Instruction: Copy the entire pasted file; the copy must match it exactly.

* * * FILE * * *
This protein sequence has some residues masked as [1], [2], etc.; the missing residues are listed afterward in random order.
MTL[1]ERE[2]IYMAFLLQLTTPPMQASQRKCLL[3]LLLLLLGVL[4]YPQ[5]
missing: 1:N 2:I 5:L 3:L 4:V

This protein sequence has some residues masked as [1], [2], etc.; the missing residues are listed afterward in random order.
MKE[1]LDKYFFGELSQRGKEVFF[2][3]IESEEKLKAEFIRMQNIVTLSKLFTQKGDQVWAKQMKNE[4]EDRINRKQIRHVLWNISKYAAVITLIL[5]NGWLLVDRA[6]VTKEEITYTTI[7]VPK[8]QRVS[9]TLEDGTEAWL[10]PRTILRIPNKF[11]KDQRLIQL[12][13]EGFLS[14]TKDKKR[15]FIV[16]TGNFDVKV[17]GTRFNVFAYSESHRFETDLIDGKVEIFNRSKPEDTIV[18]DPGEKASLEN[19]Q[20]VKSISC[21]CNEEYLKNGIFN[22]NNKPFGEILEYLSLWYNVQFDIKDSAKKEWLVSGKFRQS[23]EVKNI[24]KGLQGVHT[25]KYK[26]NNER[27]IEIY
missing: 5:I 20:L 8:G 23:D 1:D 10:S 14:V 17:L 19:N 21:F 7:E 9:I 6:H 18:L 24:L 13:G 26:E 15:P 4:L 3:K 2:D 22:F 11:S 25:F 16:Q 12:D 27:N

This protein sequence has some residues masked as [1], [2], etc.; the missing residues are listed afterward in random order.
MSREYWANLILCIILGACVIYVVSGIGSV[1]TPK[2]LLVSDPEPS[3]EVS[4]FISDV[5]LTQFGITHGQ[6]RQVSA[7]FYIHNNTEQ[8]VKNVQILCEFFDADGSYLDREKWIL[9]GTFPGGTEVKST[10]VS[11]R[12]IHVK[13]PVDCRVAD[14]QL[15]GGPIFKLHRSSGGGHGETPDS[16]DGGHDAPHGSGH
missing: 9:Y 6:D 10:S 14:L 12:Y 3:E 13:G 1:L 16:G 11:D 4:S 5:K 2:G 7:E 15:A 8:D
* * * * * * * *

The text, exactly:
This protein sequence has some residues masked as [1], [2], etc.; the missing residues are listed afterward in random order.
MTL[1]ERE[2]IYMAFLLQLTTPPMQASQRKCLL[3]LLLLLLGVL[4]YPQ[5]
missing: 1:N 2:I 5:L 3:L 4:V

This protein sequence has some residues masked as [1], [2], etc.; the missing residues are listed afterward in random order.
MKE[1]LDKYFFGELSQRGKEVFF[2][3]IESEEKLKAEFIRMQNIVTLSKLFTQKGDQVWAKQMKNE[4]EDRINRKQIRHVLWNISKYAAVITLIL[5]NGWLLVDRA[6]VTKEEITYTTI[7]VPK[8]QRVS[9]TLEDGTEAWL[10]PRTILRIPNKF[11]KDQRLIQL[12][13]EGFLS[14]TKDKKR[15]FIV[16]TGNFDVKV[17]GTRFNVFAYSESHRFETDLIDGKVEIFNRSKPEDTIV[18]DPGEKASLEN[19]Q[20]VKSISC[21]CNEEYLKNGIFN[22]NNKPFGEILEYLSLWYNVQFDIKDSAKKEWLVSGKFRQS[23]EVKNI[24]KGLQGVHT[25]KYK[26]NNER[27]IEIY
missing: 5:I 20:L 8:G 23:D 1:D 10:S 14:V 17:L 19:N 21:F 7:E 9:I 6:H 18:L 24:L 13:G 26:E 15:P 4:L 3:K 2:D 22:F 11:S 25:F 16:Q 12:D 27:N

This protein sequence has some residues masked as [1], [2], etc.; the missing residues are listed afterward in random order.
MSREYWANLILCIILGACVIYVVSGIGSV[1]TPK[2]LLVSDPEPS[3]EVS[4]FISDV[5]LTQFGITHGQ[6]RQVSA[7]FYIHNNTEQ[8]VKNVQILCEFFDADGSYLDREKWIL[9]GTFPGGTEVKST[10]VS[11]R[12]IHVK[13]PVDCRVAD[14]QL[15]GGPIFKLHRSSGGGHGETPDS[16]DGGHDAPHGSGH
missing: 9:Y 6:D 10:S 14:L 12:Y 3:E 13:G 1:L 16:G 11:D 4:S 5:K 2:G 7:E 15:A 8:D